Solar Decathlon Journeys
Visualizing the distances that each Solar Decathlon house travelled
Click competitors to toggle their journeys on and off.
All routes and distances are approximate.
Ever wonder what it takes to compete in the U.S. Department of Energy Solar Decathlon? Over the next couple of weeks, we’re exploring how the Solar Decathlon 2013 teams’ energy-efficient, solar-powered houses went from idea to reality, and documenting some of the steps along the way in this two-year competition. Follow the series by visiting energy.gov/solar-decathlon and see if you have what it takes to be a solar decathlete.
As if designing and building solar-powered houses that are cost-effective, energy-efficient and attractive wasn’t challenging enough, the teams competing in the Solar Decathlon must also overcome another hurdle: Safely transporting their houses to the competition site in Irvine, California. Whether the houses have to travel 50 miles or 10,000, the transportation decisions the teams make can directly impact their final design.
Early on, teams must decide how they will move their houses, the appliances and furniture for public exhibit, and all the equipment necessary to reassemble the house for the competition. Not only do they have to consider transportation costs, the teams also have to factor into the size restrictions for each mode of transportation. And since the teams only have nine days to reassemble their houses before the start of the competition, they have to plan down to the minute the arrival of their house to the competition site.
Czech Republic: The 15,000-Mile Journey
Inspired by the traditional Czech cottage -- the chata -- students from Czech Technical University designed the AIR House as a solution for Czech Republic’s aging population. But because the team is located more than 15,000 miles from the competition site, they had to factor transportation into the AIR House’s design very early on in the design process. Things like the house’s canopy, second skin (similar to sliding found on homes nationwide) and structural timber were limited by the size of the shipping containers, and the team had to develop solutions to protect the house’s solar panels and other technologies from moisture during the transportation process. Over the course of its six-week-long trip from Prague to California -- a journey that started more than two months before most other teams transported their houses -- the AIR House traveled by truck, train and boat before safely arriving in Los Angeles in early September. Students credit this feat to careful planning, measuring and counting throughout the entire competition.
University of Southern California: The 50-Mile Sprint
The University of South California designed its fluxHome as a viable alternative to the tract house, complete with off-the-shelf components, smart home technology and design elements that merge the indoor and outdoor living spaces. As one of the schools closest to the competition site, the team’s house only has to travel 50 miles, but that short journey has its own unique set of challenges. Early on, the team decided that a flat-bed truck was the best way to move their house, but that meant the fluxHome’s modules couldn’t be more than 12 feet wide and that the team would need to secure the house with steel beams and columns to ensure it doesn’t collapse when they lift it onto the truck. Before the fluxHome begins its trip in later this month, the team will wrap the house in padding and remove all the windows and doors -- a precaution they are taking to prevent the glass from shattering. Despite the short trek, the team anticipates that some drywall in their house might crack in the transportation process. They hope that will be the biggest problem they have to address. While the team is nervous about the move, they are able to rest a little easier knowing that they are working with the company that successfully moved the Endeavour space shuttle.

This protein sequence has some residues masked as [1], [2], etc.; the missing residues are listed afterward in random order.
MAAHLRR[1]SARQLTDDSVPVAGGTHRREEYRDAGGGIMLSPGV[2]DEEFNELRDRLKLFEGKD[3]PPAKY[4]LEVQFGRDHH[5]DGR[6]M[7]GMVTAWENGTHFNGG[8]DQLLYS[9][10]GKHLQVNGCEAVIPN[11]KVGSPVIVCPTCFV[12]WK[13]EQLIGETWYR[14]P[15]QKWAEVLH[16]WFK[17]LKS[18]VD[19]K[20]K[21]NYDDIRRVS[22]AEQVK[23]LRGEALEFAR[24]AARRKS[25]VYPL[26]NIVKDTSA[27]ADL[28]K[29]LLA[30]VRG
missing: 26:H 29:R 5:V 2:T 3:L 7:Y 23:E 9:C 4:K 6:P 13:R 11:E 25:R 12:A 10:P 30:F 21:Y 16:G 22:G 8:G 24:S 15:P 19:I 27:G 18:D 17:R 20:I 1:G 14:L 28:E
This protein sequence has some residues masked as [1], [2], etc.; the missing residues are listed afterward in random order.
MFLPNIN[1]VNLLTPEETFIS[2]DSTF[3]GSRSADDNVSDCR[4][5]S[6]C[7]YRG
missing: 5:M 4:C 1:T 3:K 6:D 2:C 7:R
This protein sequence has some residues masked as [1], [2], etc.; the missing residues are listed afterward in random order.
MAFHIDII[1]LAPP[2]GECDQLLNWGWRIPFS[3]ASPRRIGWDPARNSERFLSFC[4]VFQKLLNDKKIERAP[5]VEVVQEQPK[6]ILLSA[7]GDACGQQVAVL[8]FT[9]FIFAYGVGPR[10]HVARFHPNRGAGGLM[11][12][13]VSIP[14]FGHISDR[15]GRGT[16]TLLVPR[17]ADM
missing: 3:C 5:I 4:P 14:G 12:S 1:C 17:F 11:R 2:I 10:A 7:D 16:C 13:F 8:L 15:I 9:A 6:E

West Virginia’s House Goes from Coast to Coast
While West Virginia University’s PEAK house embraces the Appalachian spirit, it is going bicoastal for the Solar Decathlon. The house -- which blends mountaineer style with automated smart systems and passive design techniques -- will travel nearly 2,500 miles to the competition site. Over the course of a week, all the materials necessary to make the PEAK house a reality will pass through 11 states packed in two tractor-trailers and two flatbed trucks. Key to West Virginia’s transportation process is having a plan for the most efficient way to reassemble the house once in California. This will ensure that the team unloads the truck’s contents in the correct order and doesn’t waste time in the week before the competition. The team will also have to assemble some of the house’s key elements onsite, a safeguard the team is taking to ensure they don’t get damaged during transport.
Be sure to check back tomorrow on energy.gov/solar-decathlon for more on how teams prepare for the Solar Decathlon.
Solar Decathlon 2013:
In our new blog series, we're going behind the scenes to show you what it takes to compete in the Solar Decathlon.
First up: Meet the teams competing this year and learn how they were selected.
Part two looks at how the teams must master the art of fundraising.
What does it take to design an energy-efficient, solar-powered house? Part three looks at creating a winning design.
Next, we look at how the teams bring their designs to life and gain skills for the future.
Photo updates provide an inside look at how the teams are reassembling their houses at the competition site in California.
In our final post, we look at what happens to the houses after the competition.
Check out our new infographic on Solar Decathlon to learn about the teams competing in this year’s competition.